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Home Posts tagged "U.S. Presidency"

Trumping International Law? Implications of the 2016 US presidential election for the international legal order

Published on January 3, 2017        Author: 

Any assumptions about the implications of the 2016 US presidential election for international law are premature and tentative. There is no proper foreign policy programme against which one could evaluate the future policy of the new administration. We know from Trump’s announcements and from a foreign policy speech of 27 April 2016 that he opposes the Paris Agreement, the WTO, NAFTA, TTP and TTIP as well as the nuclear deal with Iran. Thus, political analysts immediately described the election of Trump as ‘the beginning of a new and darker global order’ and announced the end of the post-World War II order. International lawyers assume that a post-human rights agenda lies ahead. Do we finally face the end of the liberal international order and globalization more generally?

Of course, there are also other voices: those who compare a possible withdrawal of the US from the Paris Agreement to its non-participation in the Kyoto Protocol; those who hold that globalization is anyway inevitable; those who stress that populism in Latin America, where opposition to globalization was very strong, is in decline again; those who compare Donald Trump with Ronald Reagan; and those who count on new technologies and the young generation. If it was just for the election of Trump I would probably share the idea that his policy may only represent a temporary slump in the overall progressive development of the international legal order. However, the symbolism of Trump’s election is not an isolated incident but fits into a more general pattern. Certain phenomena indicate that we currently observe a crisis of international law of unusual proportions which requires us to reassess the state and role of law in the global order Read the rest of this entry…

 

The Trump Presidency and the Iran Nuclear Deal: Initial Thoughts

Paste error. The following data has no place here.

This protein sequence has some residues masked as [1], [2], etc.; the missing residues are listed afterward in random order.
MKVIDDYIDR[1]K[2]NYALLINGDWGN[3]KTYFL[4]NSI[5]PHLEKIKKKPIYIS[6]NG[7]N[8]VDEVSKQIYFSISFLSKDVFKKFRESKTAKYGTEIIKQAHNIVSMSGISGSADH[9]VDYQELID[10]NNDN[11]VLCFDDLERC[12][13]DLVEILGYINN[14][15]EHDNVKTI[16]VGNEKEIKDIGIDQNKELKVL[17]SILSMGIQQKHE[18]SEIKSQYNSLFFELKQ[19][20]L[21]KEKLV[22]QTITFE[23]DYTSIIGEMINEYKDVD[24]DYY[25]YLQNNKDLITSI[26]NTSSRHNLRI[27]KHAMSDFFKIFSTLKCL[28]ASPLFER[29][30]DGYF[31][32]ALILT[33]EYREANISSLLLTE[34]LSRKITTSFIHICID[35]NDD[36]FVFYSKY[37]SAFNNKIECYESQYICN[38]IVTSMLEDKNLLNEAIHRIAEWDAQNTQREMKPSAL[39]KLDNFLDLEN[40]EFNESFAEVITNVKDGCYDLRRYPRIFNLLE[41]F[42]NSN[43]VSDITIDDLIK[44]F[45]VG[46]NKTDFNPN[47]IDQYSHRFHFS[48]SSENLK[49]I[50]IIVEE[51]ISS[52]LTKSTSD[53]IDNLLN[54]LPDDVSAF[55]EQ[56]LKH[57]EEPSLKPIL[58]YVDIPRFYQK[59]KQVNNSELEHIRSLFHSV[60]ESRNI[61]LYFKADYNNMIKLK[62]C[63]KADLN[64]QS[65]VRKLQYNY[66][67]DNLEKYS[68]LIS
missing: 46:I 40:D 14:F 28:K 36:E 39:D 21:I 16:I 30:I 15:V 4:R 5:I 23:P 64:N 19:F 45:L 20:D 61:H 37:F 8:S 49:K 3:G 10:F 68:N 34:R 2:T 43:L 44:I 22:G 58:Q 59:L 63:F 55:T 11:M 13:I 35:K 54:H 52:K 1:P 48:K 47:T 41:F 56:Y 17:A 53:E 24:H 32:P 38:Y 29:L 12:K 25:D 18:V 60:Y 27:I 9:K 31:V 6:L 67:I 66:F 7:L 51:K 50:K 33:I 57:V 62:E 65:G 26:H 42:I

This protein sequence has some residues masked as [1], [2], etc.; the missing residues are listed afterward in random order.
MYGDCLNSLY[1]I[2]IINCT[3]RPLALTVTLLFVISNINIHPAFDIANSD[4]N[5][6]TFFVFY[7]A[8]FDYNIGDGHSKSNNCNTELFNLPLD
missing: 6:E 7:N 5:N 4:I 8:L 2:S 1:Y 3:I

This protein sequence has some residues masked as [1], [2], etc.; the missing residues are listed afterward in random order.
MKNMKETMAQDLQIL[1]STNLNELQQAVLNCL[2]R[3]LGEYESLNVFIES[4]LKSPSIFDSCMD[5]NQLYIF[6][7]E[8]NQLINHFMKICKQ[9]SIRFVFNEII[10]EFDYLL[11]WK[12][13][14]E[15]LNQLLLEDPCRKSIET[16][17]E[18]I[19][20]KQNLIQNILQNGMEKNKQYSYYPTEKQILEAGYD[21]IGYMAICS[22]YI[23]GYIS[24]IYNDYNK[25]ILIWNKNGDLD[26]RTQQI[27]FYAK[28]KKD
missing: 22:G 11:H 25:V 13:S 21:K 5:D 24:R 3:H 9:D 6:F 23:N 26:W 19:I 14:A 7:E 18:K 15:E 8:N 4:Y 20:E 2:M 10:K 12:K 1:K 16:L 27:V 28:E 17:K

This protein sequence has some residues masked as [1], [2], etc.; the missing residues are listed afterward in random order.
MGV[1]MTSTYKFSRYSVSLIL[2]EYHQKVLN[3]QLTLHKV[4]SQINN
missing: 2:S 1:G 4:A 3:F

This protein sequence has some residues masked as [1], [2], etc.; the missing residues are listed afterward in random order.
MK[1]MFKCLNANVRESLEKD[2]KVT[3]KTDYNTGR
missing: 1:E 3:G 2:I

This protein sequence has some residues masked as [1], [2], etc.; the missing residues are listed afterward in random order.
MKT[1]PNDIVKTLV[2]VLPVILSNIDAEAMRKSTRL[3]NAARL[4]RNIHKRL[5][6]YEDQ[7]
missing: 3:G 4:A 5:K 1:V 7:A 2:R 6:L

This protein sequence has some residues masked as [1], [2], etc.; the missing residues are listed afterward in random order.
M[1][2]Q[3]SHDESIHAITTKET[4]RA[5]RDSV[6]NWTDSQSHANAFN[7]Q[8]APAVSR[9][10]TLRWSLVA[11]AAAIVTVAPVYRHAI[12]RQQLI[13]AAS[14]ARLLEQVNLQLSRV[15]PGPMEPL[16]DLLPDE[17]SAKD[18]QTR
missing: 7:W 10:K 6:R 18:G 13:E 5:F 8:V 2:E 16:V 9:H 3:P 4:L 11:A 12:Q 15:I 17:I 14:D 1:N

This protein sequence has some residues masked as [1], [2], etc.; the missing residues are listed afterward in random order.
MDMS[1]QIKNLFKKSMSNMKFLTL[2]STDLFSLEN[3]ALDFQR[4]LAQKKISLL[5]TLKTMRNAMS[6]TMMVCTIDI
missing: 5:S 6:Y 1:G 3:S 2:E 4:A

Published on November 17, 2016        Author: 

Well it’s been a dramatic and, for many of us, soul searching week since last Tuesday’s presidential election in the U.S. resulting in Donald Trump being elected the next U.S. president. I’ll hold back on political editorializing in this space. We all have our views and there are other fora in which to express them.

Among the many issues that will be affected when Trump assumes the U.S. presidency in January is of course the Iran nuclear issue. Trump famously stated on the campaign trail: “My number one priority is to dismantle the disastrous deal with Iran.”  I don’t actually think this is his number one priority, but nevertheless a President Trump and his foreign policy team will most definitely not be the champions of the Joint Comprehensive Plan of Action (JCPOA) that President Obama and Secretary of State John Kerry have been.

Of course this all comes as a shock to most of us who work in the nuclear nonproliferation area. I genuinely thought that the JCPOA would, under a Hillary Clinton presidency, perhaps not be as positively supported by the U.S. administration as it had been, but that nevertheless the U.S. would seek to keep its commitments under the deal.  And as a side note, I also thought that this meant I probably wouldn’t be writing that much more about the JCPOA, and I welcomed that.

But now we are faced with a new reality and a lot of uncertainty about specifically how President Trump and his foreign policy team will treat the JCPOA, as well as whether Republicans in Congress will now – with Trump as president and willing to sign it into law – be successful in imposing new economic sanctions on Iran through statute.

I thought I would just offer a few initial observations and thoughts about the various questions that we now face relative to the JCPOA:

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